5 Years

Taken the week they discovered my BP issue. I was wracked with fear.

This week marks the 5th anniversary of the discovery of my “industrial strength” high blood pressure.  If you’ve listened to any of my old podcasts (or TRL ep 1) you know this story.  If not, then here’s a thumbnail.

The week before Christmas 2006 both my boys came down with the Flu. My wife and I panicked since we had a surprise after-Christmas Disney trip planned. Inevitably, I came down with the flu.  On a Saturday morning, I woke with fever and the all-too-familiar “flu-eyes.” So I rushed to an after hours med care to beg for some medication to knock it out quickly. Turns out I didn’t have the  flu.  Instead I had very high blood pressure: 162/116. These numbers were so high that several people took my vitals.  I think the entire staff had a turn at the BP cuff! So high that the med care staff almost sent me to the ER. I called my friend, Don, a physician, and he sent me to bed, wrote a scrip for BP meds and told me to see him after Christmas.

Heavier days

I was face to face with my own mortality. I could die. My kids could lose their father. My family would lose a provider. This was my “welcome to the 40s” moment. I was an overweight man, who loved fried foods, fast food, and was a stroke waiting to happen.

I was so afraid that I'd die and lose the prviliege of seeing these two boys grow

Something had to change. Mind you, I HAD been active, taking yoga classes, going to the health club, doing step aerobics, spin classes, refereeing youth and high school soccer.  But all that does a man no good if he continues to eat like there is no tomorrow: wings, burgers, chicken, chips, dip, late night turkey and may sandwiches, candy, etc etc. If anything, this activity might have forestalled the stroke that should have happened long before then.  I had to lose weight, get my diet under control. Change had to happen–NOW!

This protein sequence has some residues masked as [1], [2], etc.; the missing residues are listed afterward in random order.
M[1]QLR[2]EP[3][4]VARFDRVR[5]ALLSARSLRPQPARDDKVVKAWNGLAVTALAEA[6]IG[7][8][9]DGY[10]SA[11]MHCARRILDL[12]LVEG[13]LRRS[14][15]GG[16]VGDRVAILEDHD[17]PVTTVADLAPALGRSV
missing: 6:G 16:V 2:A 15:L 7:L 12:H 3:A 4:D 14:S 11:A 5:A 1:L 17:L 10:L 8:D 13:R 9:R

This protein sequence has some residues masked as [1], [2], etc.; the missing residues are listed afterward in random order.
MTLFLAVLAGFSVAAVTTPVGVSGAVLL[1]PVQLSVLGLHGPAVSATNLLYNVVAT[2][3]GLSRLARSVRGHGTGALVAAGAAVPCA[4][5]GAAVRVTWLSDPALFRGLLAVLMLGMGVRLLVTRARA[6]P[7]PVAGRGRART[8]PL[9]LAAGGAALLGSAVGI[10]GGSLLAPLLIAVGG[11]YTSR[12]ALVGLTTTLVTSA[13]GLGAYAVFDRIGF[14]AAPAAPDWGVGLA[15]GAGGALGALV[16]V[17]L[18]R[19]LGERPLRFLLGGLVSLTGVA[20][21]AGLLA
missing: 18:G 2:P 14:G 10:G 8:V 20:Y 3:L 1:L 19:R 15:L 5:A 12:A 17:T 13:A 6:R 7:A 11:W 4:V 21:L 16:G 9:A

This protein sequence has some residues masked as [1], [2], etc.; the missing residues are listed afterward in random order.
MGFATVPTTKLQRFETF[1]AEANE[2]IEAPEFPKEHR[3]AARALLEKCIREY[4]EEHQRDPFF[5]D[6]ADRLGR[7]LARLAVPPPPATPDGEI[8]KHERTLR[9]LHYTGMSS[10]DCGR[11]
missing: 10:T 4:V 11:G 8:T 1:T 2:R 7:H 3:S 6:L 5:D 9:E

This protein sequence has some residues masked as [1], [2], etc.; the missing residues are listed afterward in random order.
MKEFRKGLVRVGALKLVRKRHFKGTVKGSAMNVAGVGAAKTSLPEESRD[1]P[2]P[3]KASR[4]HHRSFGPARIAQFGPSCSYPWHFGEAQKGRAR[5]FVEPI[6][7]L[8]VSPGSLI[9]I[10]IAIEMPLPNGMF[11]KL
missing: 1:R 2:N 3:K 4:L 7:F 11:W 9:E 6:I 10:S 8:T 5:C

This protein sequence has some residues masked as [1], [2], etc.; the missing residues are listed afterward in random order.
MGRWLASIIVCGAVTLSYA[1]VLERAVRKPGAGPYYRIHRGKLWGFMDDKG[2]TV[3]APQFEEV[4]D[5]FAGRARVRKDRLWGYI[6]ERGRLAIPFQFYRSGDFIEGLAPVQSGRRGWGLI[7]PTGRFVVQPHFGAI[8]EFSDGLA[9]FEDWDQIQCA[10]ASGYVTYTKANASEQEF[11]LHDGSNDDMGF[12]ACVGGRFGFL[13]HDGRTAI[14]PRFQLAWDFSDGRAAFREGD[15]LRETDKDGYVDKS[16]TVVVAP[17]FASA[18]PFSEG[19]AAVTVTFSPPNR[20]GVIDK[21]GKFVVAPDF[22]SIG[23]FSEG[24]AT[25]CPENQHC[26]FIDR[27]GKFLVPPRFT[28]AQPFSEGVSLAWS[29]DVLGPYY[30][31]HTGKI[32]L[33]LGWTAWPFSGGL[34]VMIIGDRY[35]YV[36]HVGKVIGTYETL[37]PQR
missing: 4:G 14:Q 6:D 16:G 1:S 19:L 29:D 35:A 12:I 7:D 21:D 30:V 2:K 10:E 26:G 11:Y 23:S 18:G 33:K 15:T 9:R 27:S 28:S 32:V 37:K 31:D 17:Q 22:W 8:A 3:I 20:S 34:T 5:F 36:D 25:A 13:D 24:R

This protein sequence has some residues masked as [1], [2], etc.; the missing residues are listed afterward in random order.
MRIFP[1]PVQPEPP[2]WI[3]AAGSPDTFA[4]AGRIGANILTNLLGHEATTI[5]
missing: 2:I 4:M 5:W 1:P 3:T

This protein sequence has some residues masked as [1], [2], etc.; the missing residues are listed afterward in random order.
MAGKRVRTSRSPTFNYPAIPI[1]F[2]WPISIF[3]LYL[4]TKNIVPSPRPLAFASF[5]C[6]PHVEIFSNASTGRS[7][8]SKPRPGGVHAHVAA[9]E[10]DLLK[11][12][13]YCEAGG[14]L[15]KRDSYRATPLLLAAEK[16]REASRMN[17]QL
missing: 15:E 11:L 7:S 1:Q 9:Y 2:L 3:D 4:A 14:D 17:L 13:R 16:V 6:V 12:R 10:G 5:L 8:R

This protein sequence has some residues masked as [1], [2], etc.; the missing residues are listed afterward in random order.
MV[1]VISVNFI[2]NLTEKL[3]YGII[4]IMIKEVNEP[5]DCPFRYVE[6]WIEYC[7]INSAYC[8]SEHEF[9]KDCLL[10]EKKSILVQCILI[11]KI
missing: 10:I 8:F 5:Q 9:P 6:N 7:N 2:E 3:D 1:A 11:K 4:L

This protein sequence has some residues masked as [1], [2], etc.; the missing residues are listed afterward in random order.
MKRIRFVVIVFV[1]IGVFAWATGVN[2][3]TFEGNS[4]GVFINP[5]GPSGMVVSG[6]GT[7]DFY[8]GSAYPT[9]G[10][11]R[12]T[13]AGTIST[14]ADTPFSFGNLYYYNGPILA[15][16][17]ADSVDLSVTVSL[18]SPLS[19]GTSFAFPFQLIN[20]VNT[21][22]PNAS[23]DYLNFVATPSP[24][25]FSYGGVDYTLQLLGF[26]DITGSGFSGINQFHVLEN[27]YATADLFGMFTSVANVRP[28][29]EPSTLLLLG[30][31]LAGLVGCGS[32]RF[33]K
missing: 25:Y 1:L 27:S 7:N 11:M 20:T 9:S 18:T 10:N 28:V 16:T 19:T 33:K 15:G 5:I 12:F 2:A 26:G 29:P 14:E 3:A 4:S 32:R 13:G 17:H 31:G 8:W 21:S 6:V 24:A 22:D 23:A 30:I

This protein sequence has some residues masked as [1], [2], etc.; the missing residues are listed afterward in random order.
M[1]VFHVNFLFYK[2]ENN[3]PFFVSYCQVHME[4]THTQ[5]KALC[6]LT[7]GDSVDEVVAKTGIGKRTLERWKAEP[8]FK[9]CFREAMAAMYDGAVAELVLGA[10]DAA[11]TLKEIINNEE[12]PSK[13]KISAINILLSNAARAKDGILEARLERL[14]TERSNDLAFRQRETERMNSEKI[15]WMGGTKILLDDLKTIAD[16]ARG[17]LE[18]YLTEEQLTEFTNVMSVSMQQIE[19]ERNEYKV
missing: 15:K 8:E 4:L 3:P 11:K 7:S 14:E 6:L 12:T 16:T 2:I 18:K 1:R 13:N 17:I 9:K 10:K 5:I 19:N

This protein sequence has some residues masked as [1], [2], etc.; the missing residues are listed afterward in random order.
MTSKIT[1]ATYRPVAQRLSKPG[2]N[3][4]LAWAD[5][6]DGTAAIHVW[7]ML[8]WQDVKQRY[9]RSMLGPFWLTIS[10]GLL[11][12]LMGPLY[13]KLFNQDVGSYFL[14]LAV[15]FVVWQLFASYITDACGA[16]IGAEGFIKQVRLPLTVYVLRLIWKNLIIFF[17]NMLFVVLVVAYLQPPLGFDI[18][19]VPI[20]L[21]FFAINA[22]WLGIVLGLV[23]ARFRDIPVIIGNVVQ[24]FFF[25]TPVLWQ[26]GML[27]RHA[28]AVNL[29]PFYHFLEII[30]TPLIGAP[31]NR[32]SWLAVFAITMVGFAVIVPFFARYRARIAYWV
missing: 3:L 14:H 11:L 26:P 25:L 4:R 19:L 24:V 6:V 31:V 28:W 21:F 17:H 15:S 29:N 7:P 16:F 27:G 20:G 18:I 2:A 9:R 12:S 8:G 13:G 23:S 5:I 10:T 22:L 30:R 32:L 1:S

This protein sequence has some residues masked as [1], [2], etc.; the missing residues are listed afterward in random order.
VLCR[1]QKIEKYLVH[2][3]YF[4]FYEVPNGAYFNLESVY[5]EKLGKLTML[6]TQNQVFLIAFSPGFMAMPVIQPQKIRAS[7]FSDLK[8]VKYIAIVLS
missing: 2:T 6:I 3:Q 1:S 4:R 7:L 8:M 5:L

After my first race of any distance: Big D Half Marathon in April 2008 (2:58)

I decided to start running. I had run only in high school and only as training for other sports, such as football or wrestling. Running hurt, was not preferable, but I knew if anything could knock some weight off, running could.  I eliminated salt from my diet. I never missed a BP med! I went from 247 lbs to 217 over a 6 month period. I felt great, ran a 5K, fell in love with running and decided to run a half marathon. Then I got lazy with my eating. While running became a great new lovely thing for me, I fell back into old habits with food choices.  I gained weight, back up to 235 or so, by the time I got a new job and moved to Alabama. The running was great, the eating sucked. I embraced the idea that I would be on BP meds for the rest of my life.  That High BP is “hereditary” and there’s nothing I could do about it.  That it ran in my family and once you got it and were on meds there was no getting off.  Little did I know that all that was BS.  I felt that I was running and training for a marathon, so I had earned that order of 12 chicken wings or that BBQ.  I was an idiot.

I WAS semi-active. Here officiating a high school soccer game in 2007